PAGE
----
Gearing Up for Mobile Madness on March 9: Top Themes to Watch

Mobile is becoming redundant: in technology, everything is mobile. It’s not just location-based services, or devices, or advertising—it’s networks, consumer Web apps, business software, social commerce, human-computer interfaces, you name it.

Every company and every tech entrepreneur is touched by this revolution. That’s part of why the future of mobile is so exciting—and so very hard to predict. And that’s why we’re going to have a blast on March 9.

That’s when Xconomy is convening our next forum, Mobile Madness 2011, at Microsoft New England Research and Development Center (NERD) in Cambridge, MA. You can see the full agenda here and registration details here (saver rate ends today).

Just a sampling of what’s on offer: We’ll put Qualcomm, Clearwire, and Ruckus Wireless together to hash out the future of 4G. We’ll have Google Ventures, Swype, and Vlingo talk about how your phone is making you smarter. We’ll have interactive panels on the maturation of mobile payments and enterprise apps.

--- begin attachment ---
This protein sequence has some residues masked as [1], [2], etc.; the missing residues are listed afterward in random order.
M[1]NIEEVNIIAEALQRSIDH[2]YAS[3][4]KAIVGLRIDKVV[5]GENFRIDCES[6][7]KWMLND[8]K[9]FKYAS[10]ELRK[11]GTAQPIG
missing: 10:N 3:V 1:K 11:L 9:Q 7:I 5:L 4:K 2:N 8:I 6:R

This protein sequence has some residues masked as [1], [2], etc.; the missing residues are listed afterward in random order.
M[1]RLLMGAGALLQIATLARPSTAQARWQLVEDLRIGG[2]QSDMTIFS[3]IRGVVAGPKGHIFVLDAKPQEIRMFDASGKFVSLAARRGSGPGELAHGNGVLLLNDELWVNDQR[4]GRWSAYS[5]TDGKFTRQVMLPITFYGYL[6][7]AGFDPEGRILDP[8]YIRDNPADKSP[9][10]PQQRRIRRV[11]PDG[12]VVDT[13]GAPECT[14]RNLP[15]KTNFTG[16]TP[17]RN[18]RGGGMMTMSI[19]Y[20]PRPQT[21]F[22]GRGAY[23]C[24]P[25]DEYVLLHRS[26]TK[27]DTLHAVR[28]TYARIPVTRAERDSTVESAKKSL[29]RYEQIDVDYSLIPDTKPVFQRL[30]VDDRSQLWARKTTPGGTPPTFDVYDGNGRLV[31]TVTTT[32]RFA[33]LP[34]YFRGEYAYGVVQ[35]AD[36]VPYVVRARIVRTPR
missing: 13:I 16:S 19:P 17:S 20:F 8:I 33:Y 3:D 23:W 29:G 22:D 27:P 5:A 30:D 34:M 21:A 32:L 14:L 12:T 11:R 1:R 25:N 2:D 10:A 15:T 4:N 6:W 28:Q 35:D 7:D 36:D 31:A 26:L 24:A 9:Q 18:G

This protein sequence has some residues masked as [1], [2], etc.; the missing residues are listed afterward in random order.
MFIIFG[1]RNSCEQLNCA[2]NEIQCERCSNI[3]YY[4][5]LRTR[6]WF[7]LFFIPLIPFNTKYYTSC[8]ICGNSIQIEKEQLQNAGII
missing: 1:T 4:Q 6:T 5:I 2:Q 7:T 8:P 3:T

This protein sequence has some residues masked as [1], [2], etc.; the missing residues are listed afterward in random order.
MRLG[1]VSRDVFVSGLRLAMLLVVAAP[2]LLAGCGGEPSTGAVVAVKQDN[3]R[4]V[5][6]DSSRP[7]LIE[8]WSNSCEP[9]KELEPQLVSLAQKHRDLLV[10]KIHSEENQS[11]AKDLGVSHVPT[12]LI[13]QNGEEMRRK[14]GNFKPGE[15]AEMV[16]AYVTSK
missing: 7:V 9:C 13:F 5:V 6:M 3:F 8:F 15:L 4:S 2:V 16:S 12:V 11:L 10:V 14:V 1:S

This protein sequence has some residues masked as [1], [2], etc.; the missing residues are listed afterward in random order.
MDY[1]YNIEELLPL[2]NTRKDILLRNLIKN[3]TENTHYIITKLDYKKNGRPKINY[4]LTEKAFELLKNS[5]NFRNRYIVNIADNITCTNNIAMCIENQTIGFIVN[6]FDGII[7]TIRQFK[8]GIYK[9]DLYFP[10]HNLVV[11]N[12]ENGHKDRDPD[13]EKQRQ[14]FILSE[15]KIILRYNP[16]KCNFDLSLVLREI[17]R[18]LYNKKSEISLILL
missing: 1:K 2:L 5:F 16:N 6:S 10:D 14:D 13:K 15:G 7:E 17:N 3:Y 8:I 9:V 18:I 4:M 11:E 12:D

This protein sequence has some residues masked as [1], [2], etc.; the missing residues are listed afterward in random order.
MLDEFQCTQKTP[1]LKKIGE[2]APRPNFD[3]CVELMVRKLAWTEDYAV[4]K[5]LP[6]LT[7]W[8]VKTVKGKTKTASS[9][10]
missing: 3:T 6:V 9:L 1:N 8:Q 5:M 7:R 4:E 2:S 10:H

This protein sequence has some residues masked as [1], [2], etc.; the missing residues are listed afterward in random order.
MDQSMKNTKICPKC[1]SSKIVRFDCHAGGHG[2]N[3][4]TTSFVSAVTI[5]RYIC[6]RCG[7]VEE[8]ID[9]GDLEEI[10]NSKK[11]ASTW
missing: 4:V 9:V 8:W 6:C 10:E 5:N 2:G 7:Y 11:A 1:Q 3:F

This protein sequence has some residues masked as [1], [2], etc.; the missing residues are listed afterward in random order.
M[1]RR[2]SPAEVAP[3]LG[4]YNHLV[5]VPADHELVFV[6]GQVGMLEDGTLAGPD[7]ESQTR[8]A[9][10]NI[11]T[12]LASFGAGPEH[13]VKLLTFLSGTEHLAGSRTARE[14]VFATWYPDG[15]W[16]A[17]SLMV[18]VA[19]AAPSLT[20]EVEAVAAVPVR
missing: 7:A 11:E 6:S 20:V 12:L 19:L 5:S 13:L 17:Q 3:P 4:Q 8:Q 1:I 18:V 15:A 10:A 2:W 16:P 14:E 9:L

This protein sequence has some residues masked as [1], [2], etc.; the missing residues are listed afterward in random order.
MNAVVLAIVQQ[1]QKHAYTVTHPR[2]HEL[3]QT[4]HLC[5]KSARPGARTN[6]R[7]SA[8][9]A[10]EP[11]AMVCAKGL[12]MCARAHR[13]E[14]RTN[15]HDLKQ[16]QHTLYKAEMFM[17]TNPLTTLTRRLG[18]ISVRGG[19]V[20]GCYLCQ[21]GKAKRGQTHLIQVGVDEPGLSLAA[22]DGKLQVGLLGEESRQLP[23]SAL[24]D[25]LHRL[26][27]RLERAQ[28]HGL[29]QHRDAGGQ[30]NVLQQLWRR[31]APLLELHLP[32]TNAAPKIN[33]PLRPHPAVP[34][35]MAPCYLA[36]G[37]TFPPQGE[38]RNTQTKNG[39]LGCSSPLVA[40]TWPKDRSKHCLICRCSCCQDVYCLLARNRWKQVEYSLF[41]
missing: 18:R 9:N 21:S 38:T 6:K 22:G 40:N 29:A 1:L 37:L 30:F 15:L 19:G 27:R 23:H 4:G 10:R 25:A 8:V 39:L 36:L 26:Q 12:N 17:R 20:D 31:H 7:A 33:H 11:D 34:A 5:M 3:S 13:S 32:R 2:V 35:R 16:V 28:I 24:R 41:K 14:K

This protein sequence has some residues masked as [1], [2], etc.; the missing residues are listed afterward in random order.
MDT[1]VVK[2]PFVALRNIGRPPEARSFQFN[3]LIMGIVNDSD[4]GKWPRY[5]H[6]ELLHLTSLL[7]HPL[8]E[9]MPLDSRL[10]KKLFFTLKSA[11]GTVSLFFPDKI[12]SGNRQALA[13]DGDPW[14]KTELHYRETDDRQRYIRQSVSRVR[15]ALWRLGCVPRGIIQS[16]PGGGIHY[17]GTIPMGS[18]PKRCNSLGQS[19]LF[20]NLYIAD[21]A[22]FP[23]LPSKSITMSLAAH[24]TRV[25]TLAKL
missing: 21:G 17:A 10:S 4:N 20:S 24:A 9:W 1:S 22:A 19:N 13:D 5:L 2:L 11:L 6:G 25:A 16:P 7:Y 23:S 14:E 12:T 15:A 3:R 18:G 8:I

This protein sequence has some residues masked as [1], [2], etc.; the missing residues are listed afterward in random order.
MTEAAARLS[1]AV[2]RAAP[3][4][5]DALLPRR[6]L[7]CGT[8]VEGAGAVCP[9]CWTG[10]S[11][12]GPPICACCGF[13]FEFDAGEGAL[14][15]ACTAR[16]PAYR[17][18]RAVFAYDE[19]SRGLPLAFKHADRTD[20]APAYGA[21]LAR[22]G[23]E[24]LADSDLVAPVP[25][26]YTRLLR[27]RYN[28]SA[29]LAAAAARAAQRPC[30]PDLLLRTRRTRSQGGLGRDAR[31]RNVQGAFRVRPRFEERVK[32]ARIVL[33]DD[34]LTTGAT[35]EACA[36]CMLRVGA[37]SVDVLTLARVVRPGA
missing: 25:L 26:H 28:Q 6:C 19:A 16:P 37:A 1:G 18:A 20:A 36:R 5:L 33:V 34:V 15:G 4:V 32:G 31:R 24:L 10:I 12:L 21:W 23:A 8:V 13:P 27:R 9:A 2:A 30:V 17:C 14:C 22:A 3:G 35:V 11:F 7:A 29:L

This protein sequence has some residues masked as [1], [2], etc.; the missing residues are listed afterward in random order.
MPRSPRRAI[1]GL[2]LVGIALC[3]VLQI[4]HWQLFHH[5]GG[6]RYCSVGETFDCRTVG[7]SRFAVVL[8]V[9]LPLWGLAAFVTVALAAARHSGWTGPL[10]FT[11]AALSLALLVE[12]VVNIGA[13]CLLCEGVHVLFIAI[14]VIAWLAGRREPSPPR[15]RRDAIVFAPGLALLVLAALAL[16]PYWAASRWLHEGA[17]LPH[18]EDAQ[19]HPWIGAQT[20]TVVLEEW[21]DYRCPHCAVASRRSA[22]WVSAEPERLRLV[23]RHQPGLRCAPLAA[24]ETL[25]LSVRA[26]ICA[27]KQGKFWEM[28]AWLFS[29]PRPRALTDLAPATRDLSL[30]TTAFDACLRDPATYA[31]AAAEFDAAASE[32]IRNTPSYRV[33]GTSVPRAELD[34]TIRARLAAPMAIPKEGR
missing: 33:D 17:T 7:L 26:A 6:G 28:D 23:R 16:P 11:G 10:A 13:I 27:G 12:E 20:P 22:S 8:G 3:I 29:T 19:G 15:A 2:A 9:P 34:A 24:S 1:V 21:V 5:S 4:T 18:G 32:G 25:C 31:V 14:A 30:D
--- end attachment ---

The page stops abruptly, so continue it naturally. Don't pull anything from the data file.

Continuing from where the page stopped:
Add two mystery startups that will emerge from stealth at the event…Throw in a “location smackdown” in which SCVNGR, Skyhook Wireless, Where, Locately, and others will debate the future of location-based software and how to actually build a sustainable business there…

And just to make things really interesting, we’ll ask Stephen Wolfram, the creator of Mathematica, A New Kind of Science and Wolfram Alpha, to give his perspective on where mobile is really headed—and how it touches software companies like his (Wolfram Research).

My colleague Wade, who will be in town from San Francisco to emcee the event, has been previewing some of the key themes in the mobile industry. He has compiled a list of seven questions that will decide the future of mobile.

One that caught my eye in particular: who will be the new mobile gatekeepers? Look for Part Two of his column tomorrow, where he’ll tackle questions about the future of physical commerce, business IT, whether context and location-based services are a legitimate business (or just a feature)—and the ultimate question, what comes after mobile? (OK, before we get to that, I also want to know what’s going to happen with Microsoft and Nokia.)

We look forward to seeing you on March 9 to help us get to the bottom of these questions.

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